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2/2 lockmgr: provide routines usable as direct vfs calls
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Authored by mjg on Fri, Feb 14, 11:34 AM.



This avoids a level if indirection for these incredibly common operations.

Combined with D23683 filesystems which use these end up going from _vn_lock directly to the locking routine, effectively avoiding 2 levels of jumps through to a different function.

See the previous review for sample result (including other changes not covered by either review).

Note that lockmgr is basically a vfs and buffer cache lock thus I don't consider this to be a layering violation.

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mjg created this revision.Fri, Feb 14, 11:34 AM
mjg added inline comments.Fri, Feb 14, 11:35 AM

the compiler inlines these here (same with islocked below), but this can be changed to not depend on it later

jeff added a comment.Sun, Feb 16, 9:54 AM

lockstatus should also be an inline in the header.


We would get the same amount of stack reduction while keeping the layering intact if the fast path of lockmgr_slock was in the header consistent with other types.

I think you could do one BETTER by turning VOP_LOCK() into a macro that does:
if (__builtin_const_p(flags) && flags == LK_SHARED)


else VOP_LOCK_FLAGS() or whatever.

mjg added a comment.Sun, Feb 16, 1:10 PM
In D23684#520596, @jeff wrote:

lockstatus should also be an inline in the header.

Note this does not change anything in terms of code generation for the current patch. A function call has to be made anyway and lockmgr_vop_islocked inlines the routine. As for the layering stuff see other comments.


I want to do _SLOCK/_XLOCK and _SUNLOCK/_XUNLOCK in addition to the current _LOCK/_UNLOCK but not precisely this way.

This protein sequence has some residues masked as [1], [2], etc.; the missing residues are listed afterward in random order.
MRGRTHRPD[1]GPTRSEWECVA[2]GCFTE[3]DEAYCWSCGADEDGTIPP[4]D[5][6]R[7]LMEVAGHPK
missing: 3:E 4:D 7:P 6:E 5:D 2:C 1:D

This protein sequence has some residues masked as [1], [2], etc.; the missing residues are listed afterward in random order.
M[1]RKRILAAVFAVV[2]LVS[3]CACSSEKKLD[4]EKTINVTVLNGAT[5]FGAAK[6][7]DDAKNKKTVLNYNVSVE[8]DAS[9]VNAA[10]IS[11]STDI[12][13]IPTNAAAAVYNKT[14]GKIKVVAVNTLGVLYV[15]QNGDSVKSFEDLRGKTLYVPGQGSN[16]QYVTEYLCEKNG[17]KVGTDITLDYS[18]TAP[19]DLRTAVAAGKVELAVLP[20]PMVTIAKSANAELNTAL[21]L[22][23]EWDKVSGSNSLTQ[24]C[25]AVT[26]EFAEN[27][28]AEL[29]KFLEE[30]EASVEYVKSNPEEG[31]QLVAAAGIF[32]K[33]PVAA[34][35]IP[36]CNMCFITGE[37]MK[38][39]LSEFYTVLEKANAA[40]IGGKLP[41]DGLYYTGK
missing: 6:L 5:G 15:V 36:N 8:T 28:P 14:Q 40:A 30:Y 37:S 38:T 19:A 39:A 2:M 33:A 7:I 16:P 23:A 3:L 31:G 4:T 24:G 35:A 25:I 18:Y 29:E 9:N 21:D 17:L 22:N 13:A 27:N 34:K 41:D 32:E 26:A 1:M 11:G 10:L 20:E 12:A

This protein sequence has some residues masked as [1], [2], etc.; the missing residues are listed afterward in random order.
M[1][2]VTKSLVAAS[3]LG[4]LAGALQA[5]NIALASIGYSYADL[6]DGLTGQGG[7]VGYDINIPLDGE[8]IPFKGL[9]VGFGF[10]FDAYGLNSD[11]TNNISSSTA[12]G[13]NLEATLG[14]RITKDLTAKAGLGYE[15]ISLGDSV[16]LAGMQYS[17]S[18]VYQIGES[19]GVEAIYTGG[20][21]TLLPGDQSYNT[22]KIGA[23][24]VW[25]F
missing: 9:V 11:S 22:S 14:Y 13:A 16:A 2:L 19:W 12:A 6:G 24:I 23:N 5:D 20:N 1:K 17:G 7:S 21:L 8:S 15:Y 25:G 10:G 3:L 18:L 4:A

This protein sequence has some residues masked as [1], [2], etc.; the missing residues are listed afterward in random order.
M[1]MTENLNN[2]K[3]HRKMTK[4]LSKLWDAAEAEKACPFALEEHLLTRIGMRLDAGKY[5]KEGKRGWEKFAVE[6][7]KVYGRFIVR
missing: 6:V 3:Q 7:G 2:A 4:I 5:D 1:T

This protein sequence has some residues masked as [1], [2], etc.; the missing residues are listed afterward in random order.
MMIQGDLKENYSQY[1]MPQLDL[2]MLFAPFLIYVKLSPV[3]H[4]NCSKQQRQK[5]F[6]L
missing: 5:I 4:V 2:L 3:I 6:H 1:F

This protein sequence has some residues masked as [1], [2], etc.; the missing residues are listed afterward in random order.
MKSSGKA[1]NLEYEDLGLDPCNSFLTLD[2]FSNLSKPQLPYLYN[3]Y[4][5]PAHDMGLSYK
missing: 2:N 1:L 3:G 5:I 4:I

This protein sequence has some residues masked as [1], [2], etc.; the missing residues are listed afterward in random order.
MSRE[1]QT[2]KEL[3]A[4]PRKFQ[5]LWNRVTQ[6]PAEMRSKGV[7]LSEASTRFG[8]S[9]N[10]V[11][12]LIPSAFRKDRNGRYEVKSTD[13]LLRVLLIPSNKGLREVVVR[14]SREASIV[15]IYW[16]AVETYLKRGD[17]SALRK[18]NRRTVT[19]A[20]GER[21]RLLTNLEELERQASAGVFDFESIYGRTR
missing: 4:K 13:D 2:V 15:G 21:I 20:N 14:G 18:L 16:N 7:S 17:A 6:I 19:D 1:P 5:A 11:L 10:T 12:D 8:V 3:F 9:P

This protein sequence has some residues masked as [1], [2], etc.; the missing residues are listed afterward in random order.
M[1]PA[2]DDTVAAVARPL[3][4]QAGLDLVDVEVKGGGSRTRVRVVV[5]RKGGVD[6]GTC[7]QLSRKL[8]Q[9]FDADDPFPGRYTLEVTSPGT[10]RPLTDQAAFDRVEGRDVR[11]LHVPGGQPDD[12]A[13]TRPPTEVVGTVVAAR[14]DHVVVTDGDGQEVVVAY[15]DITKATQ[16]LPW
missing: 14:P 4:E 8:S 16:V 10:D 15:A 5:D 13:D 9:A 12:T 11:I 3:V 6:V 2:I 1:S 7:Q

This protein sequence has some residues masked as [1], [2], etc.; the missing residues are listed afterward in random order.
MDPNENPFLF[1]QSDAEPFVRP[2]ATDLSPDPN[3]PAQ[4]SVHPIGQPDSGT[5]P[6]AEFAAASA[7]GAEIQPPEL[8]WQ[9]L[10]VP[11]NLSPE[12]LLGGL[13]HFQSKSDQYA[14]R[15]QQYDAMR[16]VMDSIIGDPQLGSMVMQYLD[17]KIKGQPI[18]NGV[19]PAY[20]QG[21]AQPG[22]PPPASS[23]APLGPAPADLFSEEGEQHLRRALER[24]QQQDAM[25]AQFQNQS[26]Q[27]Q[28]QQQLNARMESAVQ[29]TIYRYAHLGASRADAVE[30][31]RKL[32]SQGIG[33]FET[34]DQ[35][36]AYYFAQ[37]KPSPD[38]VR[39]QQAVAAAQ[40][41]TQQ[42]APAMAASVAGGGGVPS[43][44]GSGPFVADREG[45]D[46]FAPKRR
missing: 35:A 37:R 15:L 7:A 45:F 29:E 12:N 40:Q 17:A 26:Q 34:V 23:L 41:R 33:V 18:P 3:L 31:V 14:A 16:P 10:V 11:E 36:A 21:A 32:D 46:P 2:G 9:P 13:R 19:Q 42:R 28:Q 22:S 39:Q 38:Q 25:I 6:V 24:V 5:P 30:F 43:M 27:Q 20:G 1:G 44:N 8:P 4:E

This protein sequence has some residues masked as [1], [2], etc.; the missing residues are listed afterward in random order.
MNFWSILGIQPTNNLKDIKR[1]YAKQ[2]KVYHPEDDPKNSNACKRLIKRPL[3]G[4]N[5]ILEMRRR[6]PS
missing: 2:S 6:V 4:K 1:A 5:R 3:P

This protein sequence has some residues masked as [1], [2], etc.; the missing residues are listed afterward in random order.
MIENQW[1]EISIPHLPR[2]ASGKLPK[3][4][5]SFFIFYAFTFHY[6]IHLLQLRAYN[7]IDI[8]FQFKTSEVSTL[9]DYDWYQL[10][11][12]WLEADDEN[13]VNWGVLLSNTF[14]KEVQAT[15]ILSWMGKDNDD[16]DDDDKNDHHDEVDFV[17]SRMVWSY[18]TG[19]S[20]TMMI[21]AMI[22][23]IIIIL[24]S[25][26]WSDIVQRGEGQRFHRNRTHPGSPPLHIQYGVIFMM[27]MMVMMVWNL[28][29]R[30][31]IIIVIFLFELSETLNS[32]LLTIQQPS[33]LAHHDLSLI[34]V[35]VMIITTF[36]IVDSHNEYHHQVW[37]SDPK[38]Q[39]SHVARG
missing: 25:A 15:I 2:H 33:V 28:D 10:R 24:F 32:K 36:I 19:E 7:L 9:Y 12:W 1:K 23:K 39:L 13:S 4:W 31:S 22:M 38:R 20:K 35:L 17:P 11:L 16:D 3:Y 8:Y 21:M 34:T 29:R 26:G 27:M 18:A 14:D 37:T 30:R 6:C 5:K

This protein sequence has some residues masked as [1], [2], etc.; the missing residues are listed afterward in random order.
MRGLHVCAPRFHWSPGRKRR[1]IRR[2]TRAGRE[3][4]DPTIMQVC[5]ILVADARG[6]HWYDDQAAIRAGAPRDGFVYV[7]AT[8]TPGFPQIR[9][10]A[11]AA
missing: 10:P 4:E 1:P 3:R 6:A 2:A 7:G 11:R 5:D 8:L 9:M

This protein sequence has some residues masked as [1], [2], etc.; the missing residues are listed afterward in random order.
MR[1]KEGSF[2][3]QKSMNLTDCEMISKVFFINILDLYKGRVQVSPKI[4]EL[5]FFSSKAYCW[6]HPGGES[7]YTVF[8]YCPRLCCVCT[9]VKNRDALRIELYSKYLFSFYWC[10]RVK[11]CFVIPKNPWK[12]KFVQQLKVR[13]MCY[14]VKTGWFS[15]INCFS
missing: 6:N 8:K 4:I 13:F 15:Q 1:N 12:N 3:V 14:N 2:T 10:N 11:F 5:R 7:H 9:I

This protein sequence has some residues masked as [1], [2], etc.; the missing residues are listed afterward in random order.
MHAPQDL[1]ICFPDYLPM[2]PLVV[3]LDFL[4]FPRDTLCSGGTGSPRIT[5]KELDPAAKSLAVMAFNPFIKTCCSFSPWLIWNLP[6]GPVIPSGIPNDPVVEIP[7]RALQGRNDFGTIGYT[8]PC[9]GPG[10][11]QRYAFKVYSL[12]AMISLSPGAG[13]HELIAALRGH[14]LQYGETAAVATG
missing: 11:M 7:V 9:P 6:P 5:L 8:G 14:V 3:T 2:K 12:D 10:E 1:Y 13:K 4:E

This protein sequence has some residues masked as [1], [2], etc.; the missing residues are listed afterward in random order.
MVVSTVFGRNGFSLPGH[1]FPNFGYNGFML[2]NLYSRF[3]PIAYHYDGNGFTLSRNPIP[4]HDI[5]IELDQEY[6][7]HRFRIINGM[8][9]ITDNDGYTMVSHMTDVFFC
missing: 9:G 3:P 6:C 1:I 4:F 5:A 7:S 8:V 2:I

The argument from lining this up with other locking primitives does not work in my opinion. lockmgr already has certain level of explicit vnode awareness, any change in behavior (like adding adaptive spinning) de facto requires separate entry points to avoid additional accesses to the cacheline all while not enabling the behavior for buffer cache; but most importantly there is a vgone vs concurrent vop_lock request bug which in my opinion is fixed in the cleanest way by require vops themselves to provide the current vn_lock semantics. In fact I was thinking about putting this review on hold and taking care of vgone, which would also give clearer picture what makes sense to do here.

mjg added inline comments.Sun, Feb 16, 1:15 PM

I'm going to open a review for this by tomorrow.

jeff added inline comments.Sun, Feb 16, 7:28 PM

We should really identify how and when this was broken because it explicitly worked. VOP_LOCK could always return an error on identity change and vn_lock() checked for it and looped in LK_RETRY. This made the whole thing safe with stacking and so you didn't touch anything when you woke up in deadfs.